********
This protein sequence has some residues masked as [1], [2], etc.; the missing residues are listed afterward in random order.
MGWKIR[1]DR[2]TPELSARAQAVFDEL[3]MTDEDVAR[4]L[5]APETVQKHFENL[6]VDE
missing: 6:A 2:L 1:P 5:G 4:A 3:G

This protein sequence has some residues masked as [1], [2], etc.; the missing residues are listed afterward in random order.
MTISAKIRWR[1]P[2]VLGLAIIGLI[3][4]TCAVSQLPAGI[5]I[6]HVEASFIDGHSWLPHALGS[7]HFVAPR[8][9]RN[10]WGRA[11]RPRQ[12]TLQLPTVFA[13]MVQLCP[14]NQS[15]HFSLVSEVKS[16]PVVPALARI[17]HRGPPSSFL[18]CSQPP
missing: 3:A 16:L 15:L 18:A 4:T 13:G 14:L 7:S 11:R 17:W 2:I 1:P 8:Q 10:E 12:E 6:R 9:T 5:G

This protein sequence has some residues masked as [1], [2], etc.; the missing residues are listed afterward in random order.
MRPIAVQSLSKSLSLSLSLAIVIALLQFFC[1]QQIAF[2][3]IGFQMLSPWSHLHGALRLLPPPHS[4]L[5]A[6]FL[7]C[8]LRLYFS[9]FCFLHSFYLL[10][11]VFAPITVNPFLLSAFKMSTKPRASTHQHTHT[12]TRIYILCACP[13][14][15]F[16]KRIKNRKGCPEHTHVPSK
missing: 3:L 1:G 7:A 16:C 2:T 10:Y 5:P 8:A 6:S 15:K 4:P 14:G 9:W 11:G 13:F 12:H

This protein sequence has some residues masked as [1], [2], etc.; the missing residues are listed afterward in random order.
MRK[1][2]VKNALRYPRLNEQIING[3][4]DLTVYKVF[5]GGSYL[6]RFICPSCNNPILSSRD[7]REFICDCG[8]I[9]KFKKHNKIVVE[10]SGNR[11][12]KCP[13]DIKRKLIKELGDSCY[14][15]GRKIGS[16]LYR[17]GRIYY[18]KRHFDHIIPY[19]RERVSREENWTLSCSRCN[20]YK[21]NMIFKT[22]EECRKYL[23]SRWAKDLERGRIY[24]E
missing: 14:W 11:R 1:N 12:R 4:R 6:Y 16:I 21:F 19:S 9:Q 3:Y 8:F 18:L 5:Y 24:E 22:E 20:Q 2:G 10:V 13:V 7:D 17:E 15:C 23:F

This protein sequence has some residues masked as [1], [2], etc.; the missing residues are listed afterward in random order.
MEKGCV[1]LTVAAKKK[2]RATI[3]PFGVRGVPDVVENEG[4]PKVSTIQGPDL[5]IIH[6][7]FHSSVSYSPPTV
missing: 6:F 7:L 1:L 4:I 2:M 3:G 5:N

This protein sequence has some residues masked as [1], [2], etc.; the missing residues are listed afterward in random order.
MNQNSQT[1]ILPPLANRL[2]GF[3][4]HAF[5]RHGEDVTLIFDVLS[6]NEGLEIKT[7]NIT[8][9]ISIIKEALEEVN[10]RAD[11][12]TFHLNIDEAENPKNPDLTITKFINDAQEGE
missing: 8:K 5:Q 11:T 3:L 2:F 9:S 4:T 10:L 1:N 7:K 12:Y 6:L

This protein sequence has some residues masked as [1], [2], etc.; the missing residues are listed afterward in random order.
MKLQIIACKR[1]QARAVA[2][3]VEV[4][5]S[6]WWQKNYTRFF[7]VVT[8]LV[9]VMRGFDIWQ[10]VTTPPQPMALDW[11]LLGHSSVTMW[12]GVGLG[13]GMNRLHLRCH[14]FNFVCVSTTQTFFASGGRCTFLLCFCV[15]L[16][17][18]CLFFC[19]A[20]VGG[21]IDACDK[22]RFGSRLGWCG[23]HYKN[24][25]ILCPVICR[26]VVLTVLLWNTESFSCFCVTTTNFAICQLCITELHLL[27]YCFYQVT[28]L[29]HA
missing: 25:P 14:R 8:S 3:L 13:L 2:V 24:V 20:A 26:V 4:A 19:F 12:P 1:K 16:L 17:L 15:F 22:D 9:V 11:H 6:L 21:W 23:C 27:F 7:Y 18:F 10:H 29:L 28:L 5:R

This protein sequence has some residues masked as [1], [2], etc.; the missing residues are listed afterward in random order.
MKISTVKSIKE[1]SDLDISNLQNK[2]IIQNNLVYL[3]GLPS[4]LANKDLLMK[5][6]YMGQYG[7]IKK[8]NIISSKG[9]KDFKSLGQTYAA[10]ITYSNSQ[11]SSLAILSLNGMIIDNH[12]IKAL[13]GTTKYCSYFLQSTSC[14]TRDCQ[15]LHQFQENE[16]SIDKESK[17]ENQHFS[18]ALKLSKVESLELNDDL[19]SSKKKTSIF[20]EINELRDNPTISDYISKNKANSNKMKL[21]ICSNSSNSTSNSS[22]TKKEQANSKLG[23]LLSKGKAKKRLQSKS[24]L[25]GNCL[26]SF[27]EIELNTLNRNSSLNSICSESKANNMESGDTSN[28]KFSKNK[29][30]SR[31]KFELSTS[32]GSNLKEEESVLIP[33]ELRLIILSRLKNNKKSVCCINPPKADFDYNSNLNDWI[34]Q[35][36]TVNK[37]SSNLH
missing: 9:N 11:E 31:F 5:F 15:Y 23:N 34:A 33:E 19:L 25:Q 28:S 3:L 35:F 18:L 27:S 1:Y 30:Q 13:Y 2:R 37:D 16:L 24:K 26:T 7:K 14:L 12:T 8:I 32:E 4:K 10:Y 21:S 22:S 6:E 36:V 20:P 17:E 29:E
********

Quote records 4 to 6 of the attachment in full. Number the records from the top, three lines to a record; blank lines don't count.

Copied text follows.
This protein sequence has some residues masked as [1], [2], etc.; the missing residues are listed afterward in random order.
MRK[1][2]VKNALRYPRLNEQIING[3][4]DLTVYKVF[5]GGSYL[6]RFICPSCNNPILSSRD[7]REFICDCG[8]I[9]KFKKHNKIVVE[10]SGNR[11][12]KCP[13]DIKRKLIKELGDSCY[14][15]GRKIGS[16]LYR[17]GRIYY[18]KRHFDHIIPY[19]RERVSREENWTLSCSRCN[20]YK[21]NMIFKT[22]EECRKYL[23]SRWAKDLERGRIY[24]E
missing: 14:W 11:R 1:N 12:R 4:R 6:Y 16:I 21:F 19:S 9:Q 3:Y 8:F 18:L 5:Y 24:E 22:E 20:Q 2:G 10:V 13:V 7:D 17:E 15:C 23:F

This protein sequence has some residues masked as [1], [2], etc.; the missing residues are listed afterward in random order.
MEKGCV[1]LTVAAKKK[2]RATI[3]PFGVRGVPDVVENEG[4]PKVSTIQGPDL[5]IIH[6][7]FHSSVSYSPPTV
missing: 6:F 7:L 1:L 4:I 2:M 3:G 5:N

This protein sequence has some residues masked as [1], [2], etc.; the missing residues are listed afterward in random order.
MNQNSQT[1]ILPPLANRL[2]GF[3][4]HAF[5]RHGEDVTLIFDVLS[6]NEGLEIKT[7]NIT[8][9]ISIIKEALEEVN[10]RAD[11][12]TFHLNIDEAENPKNPDLTITKFINDAQEGE
missing: 8:K 5:Q 11:T 3:L 2:F 9:S 4:T 10:L 1:N 7:K 12:Y 6:L